They are indeed the cars in question. I had not seen these but will be ordering prints of them. It is nice to see the end view, however partial it is. Given that there were only ten, the likelihood of seeing one of these in FGE stenciling seems small.

Bill Welch

--- In STMFC@yahoogroups.com, "John Hile" <john66h@...> wrote:

--- In STMFC@yahoogroups.com, "lnbill" <bwelch@> wrote:

FGE owned another series of outside braced reefers, having acquired in 1945 the ten cars owned by the N&W and built to another design unique to them. A photo of one of these appeared in the Car Builders CYC in the early 1920's.










Bill,

Are these the N&W cars you mention?

http://tinyurl.com/d29elm

and

http://tinyurl.com/dgst5m

(Both from the Virginia Tech Imagebase)

Just curious,

John Hile
Blacksburg, VA


timbowilts <tim.tumber@...>
 

One fascinating bit of information in one of the two photographs is the backs of the wheels in the truck in the foreground.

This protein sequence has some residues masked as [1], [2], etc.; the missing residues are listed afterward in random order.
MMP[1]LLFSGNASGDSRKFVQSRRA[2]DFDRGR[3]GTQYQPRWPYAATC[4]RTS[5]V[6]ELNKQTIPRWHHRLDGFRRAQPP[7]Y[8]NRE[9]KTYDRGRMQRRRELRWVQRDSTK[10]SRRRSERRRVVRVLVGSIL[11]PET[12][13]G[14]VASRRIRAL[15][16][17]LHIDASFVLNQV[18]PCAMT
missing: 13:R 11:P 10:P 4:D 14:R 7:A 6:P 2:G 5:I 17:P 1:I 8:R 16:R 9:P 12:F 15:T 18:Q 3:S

Note that the ribs spiral in opposite directions. How many model wheelset manufacturers incorporate that I wonder?

Tim Tumber
Wiltshire, England

--- In STMFC@yahoogroups.com, "lnbill" <bwelch@...> wrote:

They are indeed the cars in question. I had not seen these but will be ordering prints of them. It is nice to see the end view, however partial it is. Given that there were only ten, the likelihood of seeing one of these in FGE stenciling seems small.

Bill Welch

--- In STMFC@yahoogroups.com, "John Hile" <john66h@> wrote:

--- In STMFC@yahoogroups.com, "lnbill" <bwelch@> wrote:

FGE owned another series of outside braced reefers, having acquired in 1945 the ten cars owned by the N&W and built to another design unique to them. A photo of one of these appeared in the Car Builders CYC in the early 1920's.










Bill,

Are these the N&W cars you mention?

http://tinyurl.com/d29elm

and

http://tinyurl.com/dgst5m

(Both from the Virginia Tech Imagebase)

Just curious,

John Hile
Blacksburg, VA


Andy Carlson
 

I believe the wheel shown in one of the photos is of a paper centered wheel, a wheel more common than many STMFC'ers realize in the early part of the 20th century.
-Andy Carlson
Ojai CA



One fascinating bit of information in one of the two photographs is the backs of the wheels in the truck in the foreground.